Theatre in Texas Schools
Theatre education in Texas is available to students at the elementary, middle, and high school levels. It is required at the elementary level, and as a choice, for students to complete their fine arts requirements at the middle and high school levels. Depending on the size of the district, a dedicated elementary theatre teacher may be assigned to one campus. In middle school, students delve more deeply into the medium of theatre. Productions and after-school activities such as Junior Thespians may be offered. In high school, students may elect to take performance-based classes or technical theatre classes. Depending on the size of the district, these may be taught by the same person or multiple teachers. At the high school level, multiple full-scale productions are typically offered per year providing students opportunities to explore a variety of theatrical genres and styles.
What a Theatre Teacher Does
Theatre Teachers help students exercise and develop creativity, intellectual curiosity, critical thinking, problem-solving, and collaboration skills. Theatre Teachers provide experiences for students to explore concepts about self, human relationships, and society using elements of drama and conventions of theatre. Theatre Teachers introduce students to design, directing, and all aspects and concepts of a theatrical production. Theatre Teachers carefully plan and organize lessons that relate theatre to history, society, culture, and heritage. Most important of all, a passionate Theatre Teacher provides a safe and inclusive learning environment that allows students to participate in, respond to, and evaluate theatre performances in class and on the stage.
The Impact a Theatre Teacher Makes
Theatre teachers have a unique impact on the classroom that will resonate with students for the rest of their lives. Along with reinforcing core content, Theatre Teachers impact students by developing social and emotional learning. Self-confidence, spatial awareness, public speaking, and empathy are no longer considered soft skills. Teaching theatre provides a safe and inclusive environment in which these skills may be fostered. This provides students with the opportunity to be well-rounded, culturally and socially responsible, and sensitive to others, while developing a greater sense of who they are in relation to the world in which they live. The theatre classroom and after-school activities are opportunities for students to make lifelong discoveries about themselves and others. It provides students with a creative outlet for learning to engage professionally and respectfully with others, a skill that will lead to success in transitioning to college, career, and adulthood.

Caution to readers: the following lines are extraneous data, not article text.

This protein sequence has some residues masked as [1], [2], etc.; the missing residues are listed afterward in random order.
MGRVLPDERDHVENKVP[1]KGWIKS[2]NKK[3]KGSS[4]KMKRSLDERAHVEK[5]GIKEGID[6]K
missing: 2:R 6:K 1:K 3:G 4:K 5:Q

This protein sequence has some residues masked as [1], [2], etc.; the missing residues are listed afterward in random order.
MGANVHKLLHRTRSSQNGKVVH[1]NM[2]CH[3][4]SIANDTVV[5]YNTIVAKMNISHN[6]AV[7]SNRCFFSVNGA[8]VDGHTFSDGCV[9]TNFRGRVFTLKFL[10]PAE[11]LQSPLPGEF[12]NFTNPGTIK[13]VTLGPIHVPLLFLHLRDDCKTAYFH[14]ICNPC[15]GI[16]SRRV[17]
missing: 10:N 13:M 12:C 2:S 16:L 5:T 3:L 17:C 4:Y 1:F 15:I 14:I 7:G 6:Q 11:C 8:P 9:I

Why I should consider becoming a Theatre teacher?
Becoming a theatre teacher provides you with an opportunity to immerse yourself in theatre every day. Unlike a typical performance or design career, where there may be large gaps between shows, theatre teachers create their own schedule of shows and are continually working on the next project. Teaching theatre also allows you to explore and practice many aspects of theatre. From producing, to directing, to creating sets, and designing lights, becoming a theatre teacher allows you to grow and build capacity as an artist in many areas. In addition, there are many opportunities to network, connect, and collaborate with other theatre teachers and through contests, workshops, conferences, and professional organizations. Although most public school theatre teachers are paid year-round, the majority of theatre teachers are not contracted to teach in the summer. This provides them with an opportunity to rejuvenate, spend time with family and friends, or continue to pursue individual artistic and educational endeavors.